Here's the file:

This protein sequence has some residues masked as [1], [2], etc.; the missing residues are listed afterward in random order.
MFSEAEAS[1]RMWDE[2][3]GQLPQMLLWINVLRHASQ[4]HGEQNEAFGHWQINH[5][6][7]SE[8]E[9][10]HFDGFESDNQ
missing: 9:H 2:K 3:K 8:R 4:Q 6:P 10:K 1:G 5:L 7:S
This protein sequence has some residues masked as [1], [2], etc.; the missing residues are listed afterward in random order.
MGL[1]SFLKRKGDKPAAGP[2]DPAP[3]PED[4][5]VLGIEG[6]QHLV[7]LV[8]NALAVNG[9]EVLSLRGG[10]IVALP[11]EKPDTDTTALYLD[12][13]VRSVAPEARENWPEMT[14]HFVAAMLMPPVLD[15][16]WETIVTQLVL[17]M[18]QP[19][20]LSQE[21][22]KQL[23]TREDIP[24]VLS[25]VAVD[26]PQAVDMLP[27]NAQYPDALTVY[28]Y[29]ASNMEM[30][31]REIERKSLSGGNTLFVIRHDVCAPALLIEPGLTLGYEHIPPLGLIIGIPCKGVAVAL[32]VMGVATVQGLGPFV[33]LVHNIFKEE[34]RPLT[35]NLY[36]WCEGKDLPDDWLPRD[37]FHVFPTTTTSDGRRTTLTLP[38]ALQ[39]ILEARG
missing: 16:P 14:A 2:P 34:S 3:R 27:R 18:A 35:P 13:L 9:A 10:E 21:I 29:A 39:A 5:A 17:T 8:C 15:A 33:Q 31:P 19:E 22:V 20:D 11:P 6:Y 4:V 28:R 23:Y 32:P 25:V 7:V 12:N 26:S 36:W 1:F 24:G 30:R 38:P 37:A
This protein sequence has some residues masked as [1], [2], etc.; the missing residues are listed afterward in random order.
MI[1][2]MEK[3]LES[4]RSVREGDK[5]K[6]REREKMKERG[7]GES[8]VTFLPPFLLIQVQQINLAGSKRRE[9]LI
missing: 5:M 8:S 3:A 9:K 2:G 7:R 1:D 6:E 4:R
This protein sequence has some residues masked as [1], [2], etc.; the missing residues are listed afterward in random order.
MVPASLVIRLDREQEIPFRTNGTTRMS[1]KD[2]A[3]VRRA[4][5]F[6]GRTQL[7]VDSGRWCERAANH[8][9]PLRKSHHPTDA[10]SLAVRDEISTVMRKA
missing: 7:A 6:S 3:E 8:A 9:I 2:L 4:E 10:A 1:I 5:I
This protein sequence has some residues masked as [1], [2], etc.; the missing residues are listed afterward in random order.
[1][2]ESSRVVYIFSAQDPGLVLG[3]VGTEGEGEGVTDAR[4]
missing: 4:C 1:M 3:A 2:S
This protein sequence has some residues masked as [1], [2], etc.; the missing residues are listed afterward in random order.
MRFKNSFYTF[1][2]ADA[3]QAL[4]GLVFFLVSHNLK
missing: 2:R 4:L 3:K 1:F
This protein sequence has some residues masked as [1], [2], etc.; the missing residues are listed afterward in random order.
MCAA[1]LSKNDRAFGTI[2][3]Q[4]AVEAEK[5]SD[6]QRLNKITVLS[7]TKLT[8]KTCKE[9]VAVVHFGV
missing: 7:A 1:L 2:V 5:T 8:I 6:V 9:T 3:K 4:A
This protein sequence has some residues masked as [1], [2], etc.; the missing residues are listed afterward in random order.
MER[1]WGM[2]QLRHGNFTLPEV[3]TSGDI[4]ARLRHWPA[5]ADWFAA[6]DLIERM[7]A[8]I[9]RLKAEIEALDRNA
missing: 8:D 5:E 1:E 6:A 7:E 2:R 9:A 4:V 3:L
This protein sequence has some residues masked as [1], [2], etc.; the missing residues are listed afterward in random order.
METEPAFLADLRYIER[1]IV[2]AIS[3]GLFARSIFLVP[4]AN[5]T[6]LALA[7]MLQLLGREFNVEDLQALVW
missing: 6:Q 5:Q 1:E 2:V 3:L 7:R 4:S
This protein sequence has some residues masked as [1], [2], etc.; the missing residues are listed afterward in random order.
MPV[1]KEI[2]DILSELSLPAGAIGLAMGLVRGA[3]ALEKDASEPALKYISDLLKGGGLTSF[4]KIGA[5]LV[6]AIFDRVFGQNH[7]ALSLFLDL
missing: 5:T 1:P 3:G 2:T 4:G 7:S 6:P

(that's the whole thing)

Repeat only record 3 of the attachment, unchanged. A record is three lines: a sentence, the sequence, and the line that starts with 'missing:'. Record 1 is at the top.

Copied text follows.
This protein sequence has some residues masked as [1], [2], etc.; the missing residues are listed afterward in random order.
MI[1][2]MEK[3]LES[4]RSVREGDK[5]K[6]REREKMKERG[7]GES[8]VTFLPPFLLIQVQQINLAGSKRRE[9]LI
missing: 5:M 8:S 3:A 9:K 2:G 7:R 1:D 6:E 4:R